Early pregnancy outcomes of IVF cycles using donor versus partner sperm: analysis of 1 376 454 cycles recorded by the Human Fertilisation and Embryology Authority (1991-2016)

Christopher Allen, David McLernon, Sohinee Bhattacharya, Abha Maheshwari* (Corresponding Author)

*Corresponding author for this work

Research output: Contribution to journalArticlepeer-review


STUDY QUESTION: Are the early pregnancy outcomes of IVF pregnancies conceived with donor sperm different to those conceived with partner sperm?

SUMMARY ANSWER: Pregnancies conceived with donor sperm have a lower odds of early pregnancy loss and ectopic pregnancy compared to pregnancies conceived with partner sperm.

WHAT IS KNOWN ALREADY: The number of cycles using donor sperm has risen significantly in recent years. Adverse early pregnancy outcomes have a negative impact on women and their partners. The evidence available to date regarding early pregnancy outcomes for pregnancies conceived with IVF donor sperm is limited by low numbers and lower-quality studies.

STUDY DESIGN, SIZE, DURATION: This is a retrospective cohort study of 1 376 454 cycles conceived with either donor or partner sperm between 1991 and 2016 as recorded in the Human Fertilisation and Embryology Authority (HFEA) Register.

PARTICIPANTS/MATERIALS, SETTING, METHODS: The HFEA has recorded data on all fertility treatments carried out in the UK from 1991 onwards, and it publishes this data in an anonymized form. This study assessed the outcomes of all pregnancies conceived with donor sperm and compared them to those conceived with partner sperm among IVF cycles recorded in the HFEA anonymized dataset from 1991 to 2016. Cycles that included intrauterine insemination, donor oocytes, preimplantation genetic testing, oocyte thaw cycles and alternative fertility treatments were excluded. The outcomes of interest were biochemical pregnancy, miscarriage, ectopic pregnancy, stillbirth and live birth. Logistic regression was used to adjust for confounding factors including age of the female partner, cause of infertility, history of previous pregnancy, fresh or frozen cycle, IVF or ICSI, number of embryos transferred, and year of treatment. Results are reported as adjusted odds ratios (aOR) and 95% CIs.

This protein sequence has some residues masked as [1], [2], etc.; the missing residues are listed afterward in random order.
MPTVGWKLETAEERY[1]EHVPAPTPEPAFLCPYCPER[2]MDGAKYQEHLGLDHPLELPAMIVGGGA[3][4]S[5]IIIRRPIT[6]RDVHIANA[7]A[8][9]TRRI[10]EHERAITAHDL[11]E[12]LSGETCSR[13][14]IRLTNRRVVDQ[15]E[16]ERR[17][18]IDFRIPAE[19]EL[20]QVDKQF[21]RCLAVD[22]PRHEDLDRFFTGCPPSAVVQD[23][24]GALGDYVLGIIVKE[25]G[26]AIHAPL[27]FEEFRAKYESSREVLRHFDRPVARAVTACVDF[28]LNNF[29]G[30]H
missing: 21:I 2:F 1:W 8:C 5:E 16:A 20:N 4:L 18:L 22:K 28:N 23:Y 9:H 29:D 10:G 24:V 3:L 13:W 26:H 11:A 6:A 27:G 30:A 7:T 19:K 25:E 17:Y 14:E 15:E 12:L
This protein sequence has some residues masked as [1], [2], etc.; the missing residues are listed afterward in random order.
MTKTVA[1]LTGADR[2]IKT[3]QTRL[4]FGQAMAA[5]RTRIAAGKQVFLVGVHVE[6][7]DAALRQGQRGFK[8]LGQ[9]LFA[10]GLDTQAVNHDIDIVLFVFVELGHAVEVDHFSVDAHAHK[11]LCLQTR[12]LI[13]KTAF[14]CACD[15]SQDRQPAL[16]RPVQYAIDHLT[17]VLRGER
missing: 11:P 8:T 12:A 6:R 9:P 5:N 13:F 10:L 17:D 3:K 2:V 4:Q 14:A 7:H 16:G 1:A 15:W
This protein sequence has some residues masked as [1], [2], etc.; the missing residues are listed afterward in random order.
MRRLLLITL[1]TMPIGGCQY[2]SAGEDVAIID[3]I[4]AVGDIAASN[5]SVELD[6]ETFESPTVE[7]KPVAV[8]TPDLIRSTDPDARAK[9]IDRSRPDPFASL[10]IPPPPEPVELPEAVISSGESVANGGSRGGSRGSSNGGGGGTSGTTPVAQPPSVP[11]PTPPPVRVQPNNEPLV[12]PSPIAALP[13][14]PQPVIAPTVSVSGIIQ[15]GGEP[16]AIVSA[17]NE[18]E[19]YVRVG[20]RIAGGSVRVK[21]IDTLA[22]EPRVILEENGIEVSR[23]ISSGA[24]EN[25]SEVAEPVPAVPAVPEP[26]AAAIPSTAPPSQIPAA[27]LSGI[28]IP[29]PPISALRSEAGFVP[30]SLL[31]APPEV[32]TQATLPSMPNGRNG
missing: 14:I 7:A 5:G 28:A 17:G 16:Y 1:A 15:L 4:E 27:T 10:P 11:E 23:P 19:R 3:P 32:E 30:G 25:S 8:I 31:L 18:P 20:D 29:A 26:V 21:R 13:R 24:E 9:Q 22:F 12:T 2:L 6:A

MAIN RESULTS AND THE ROLE OF CHANCE: This study found reductions in the odds of biochemical pregnancy (aOR 0.82, 95% CI 0.78-0.86), miscarriage (aOR 0.93, 95% CI 0.89-0.97), and ectopic pregnancy (aOR 0.77, 95% CI 0.66-0.90) among pregnancies as a result of the use of donor sperm as opposed to partner sperm.

LIMITATIONS, REASONS FOR CAUTION: This study is retrospective and limited by the constraints of routinely collected data. No data were available for maternal characteristics such as BMI, smoking and partner age, which could all be potential confounders. Clustering of multiple pregnancies within women could not be accounted for as the data are reported only at the cycle level with no maternal identifiers.

WIDER IMPLICATIONS OF THE FINDINGS: This study has demonstrated that there are no increased risks of adverse pregnancy outcome with donor sperm pregnancies. The reduction in miscarriage in pregnancies using donor sperm suggests that sperm could have a role in miscarriage, as the selection process for being accepted as donor is stringent.

STUDY FUNDING/COMPETING INTEREST(S): No external funding was sought for this study. C.A. has received funding from Ferring to attend a UK meeting for trainees in reproductive Medicine. A.M. has received funding from Ferring, Cook, Merck Serono, Geodon Ritcher, and Pharmasure for speaking at, or attending, meetings relating to reproductive medicine. She has also participated in a Ferring advisory board. S.B. has received grants from Tenovus and the UK Medical Research Council. She has also been supported with a Medical Research Scotland PhD studentship.


Original languageEnglish
Article numberdead057
JournalHuman reproduction (Oxford, England)
Early online date24 Mar 2023
Publication statusE-pub ahead of print - 24 Mar 2023


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